Coming off a strong pilot, some shows fall into a trap of attempting to recreate the magic of its premier in the process ignoring story development. Others begin their development in ways that steer too far away from the pilot that it leaves the viewer questioning whether the pilot was in fact as strong as it seemed. “The Newsroom” balances between these two potentials disastrous outcomes, and succeeds in retaining its audience, including myself in this case, for future episodes by allowing them to invest in the show’s characters in a more substantial way than most other shows.
This episode looks to provide history to some of our characters. By attempting to draw parallels between some of the major characters in the show, I felt it stepped off the gas, falling into cliché story arches that shows which put on the façade of being innovative tend to do. Its kind of a shame because the stories Aaron Sorkin, the creator of the show, attempts to stitch together in some way are independently very interesting stories. To cheapen it by tying everything together at the end of the episode makes me wonder whether this will be a running theme for the rest of the series.
Battlestar Galactica and The West Wing fell into similar traps, while a show like The Wire could have done so as well, but managed to avoid that fate. For example, in The West Wing, every episode would introduce a conflict, and the characters, as they had been developed over time, managed to address the conflict by the end of the episode allowing the show to move onto new issues in the next episode.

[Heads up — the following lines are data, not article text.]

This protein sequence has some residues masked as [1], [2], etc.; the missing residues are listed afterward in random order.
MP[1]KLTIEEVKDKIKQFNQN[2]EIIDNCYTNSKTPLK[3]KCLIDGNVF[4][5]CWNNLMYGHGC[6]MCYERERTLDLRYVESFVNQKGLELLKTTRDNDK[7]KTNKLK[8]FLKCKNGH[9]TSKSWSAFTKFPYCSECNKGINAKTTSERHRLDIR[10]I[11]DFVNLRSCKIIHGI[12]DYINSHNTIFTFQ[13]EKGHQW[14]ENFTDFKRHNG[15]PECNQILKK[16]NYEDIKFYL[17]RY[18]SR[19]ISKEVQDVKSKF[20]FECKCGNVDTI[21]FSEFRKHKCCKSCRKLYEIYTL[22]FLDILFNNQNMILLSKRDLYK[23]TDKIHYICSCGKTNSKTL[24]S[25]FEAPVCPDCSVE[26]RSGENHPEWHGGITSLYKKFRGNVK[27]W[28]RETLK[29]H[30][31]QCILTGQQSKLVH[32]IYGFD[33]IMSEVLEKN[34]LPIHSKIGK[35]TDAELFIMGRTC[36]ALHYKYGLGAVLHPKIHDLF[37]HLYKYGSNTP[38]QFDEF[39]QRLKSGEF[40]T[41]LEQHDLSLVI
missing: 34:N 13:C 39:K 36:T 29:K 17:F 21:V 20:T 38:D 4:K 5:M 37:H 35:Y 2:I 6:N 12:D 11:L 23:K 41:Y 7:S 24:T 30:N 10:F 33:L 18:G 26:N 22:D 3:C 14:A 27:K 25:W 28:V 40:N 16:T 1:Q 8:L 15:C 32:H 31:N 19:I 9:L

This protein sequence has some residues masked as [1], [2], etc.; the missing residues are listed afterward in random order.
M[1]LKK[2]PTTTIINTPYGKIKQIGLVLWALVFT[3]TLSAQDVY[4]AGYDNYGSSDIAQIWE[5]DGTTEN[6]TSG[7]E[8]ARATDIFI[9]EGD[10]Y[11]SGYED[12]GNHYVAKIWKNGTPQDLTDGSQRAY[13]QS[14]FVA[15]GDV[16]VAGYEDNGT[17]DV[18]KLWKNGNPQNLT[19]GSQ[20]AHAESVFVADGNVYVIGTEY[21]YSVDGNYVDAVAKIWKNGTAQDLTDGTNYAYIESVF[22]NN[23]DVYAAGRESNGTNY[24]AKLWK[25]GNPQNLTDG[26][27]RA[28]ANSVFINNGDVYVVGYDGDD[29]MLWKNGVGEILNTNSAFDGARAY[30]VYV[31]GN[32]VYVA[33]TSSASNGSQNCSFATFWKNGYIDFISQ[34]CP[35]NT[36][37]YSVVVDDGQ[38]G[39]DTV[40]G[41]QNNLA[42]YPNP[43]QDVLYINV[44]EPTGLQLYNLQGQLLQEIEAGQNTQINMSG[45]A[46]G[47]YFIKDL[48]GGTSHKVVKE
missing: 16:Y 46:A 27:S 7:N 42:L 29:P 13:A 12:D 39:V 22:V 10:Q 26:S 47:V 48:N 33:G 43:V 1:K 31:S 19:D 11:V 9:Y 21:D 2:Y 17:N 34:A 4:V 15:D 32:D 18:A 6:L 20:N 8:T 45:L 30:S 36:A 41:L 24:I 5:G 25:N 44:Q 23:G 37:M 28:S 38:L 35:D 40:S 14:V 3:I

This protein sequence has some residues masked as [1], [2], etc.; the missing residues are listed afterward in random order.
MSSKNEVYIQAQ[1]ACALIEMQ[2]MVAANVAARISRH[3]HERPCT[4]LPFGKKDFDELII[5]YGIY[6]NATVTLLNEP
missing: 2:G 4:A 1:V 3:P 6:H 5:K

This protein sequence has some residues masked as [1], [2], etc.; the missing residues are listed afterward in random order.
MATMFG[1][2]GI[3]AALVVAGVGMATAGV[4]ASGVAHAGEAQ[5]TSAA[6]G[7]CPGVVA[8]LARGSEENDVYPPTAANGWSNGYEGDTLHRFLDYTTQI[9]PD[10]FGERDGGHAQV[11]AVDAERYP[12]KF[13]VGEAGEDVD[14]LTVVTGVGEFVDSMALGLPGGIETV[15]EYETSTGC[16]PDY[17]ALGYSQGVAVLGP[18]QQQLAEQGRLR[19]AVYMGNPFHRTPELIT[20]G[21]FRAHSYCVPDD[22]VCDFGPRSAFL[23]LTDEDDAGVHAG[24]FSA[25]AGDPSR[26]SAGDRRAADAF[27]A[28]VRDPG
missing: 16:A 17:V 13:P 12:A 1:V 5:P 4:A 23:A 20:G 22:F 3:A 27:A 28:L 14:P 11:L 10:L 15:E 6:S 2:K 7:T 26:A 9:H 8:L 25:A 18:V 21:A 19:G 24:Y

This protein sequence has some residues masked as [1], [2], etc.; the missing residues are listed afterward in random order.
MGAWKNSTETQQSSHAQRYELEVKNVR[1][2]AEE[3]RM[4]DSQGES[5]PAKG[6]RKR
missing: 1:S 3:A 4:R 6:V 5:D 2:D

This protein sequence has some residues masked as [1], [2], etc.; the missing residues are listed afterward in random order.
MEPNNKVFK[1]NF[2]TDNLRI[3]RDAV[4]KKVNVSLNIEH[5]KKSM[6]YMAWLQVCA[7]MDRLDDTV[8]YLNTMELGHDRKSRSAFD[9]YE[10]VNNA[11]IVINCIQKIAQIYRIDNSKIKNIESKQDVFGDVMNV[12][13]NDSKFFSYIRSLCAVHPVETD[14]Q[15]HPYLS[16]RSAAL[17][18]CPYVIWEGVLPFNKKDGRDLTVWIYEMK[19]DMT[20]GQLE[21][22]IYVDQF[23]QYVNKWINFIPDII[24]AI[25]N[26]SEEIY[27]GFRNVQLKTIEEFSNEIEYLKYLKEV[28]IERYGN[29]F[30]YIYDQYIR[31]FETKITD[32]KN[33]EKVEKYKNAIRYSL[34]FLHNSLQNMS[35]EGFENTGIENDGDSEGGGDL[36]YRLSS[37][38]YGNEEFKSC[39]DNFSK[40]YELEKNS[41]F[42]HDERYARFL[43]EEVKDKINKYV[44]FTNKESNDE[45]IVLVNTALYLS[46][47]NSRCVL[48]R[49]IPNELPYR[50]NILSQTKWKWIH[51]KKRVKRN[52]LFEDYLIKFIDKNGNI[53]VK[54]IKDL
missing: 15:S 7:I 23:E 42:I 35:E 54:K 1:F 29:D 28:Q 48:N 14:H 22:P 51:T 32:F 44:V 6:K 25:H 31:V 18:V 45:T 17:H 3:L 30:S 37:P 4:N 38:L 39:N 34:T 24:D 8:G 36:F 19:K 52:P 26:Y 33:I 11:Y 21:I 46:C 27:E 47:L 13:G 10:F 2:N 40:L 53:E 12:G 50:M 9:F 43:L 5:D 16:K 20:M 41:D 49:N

Mackenzie does in this episode explain that the news team would not be covering the topic they covered in the first episode to the same degree, claiming that they were trying to push the news as the immediate objective rather than fluffy pieces with political and ideological spin, and they do cover new topics in this episode, however there is more to this show than the news, and I hope they dive more into a serialized story rather than the episodic style.
To me, serialized stories which are rich in plot and complex characters is what separates decent but mediocre shows from masterpieces. The Wire is a masterpiece, and “Battlestar Galactica” could have been a masterpiece if not for a lot of episodes which fell into the trap of segments being dedicated to a formulaic “problem of the week”. I believe “Friday Night Lights” was a great example of approaching the serialized element while maintaining some semblance of pace and digestibility If “The Newsroom” can carve out a niche of its own, and do so in a way that allows its characters to develop with the story rather than through stunted stories spanning no more than a week, it will live up to its potential. I have high expectations for this show, but I am fairly sure it will be able to deliver it.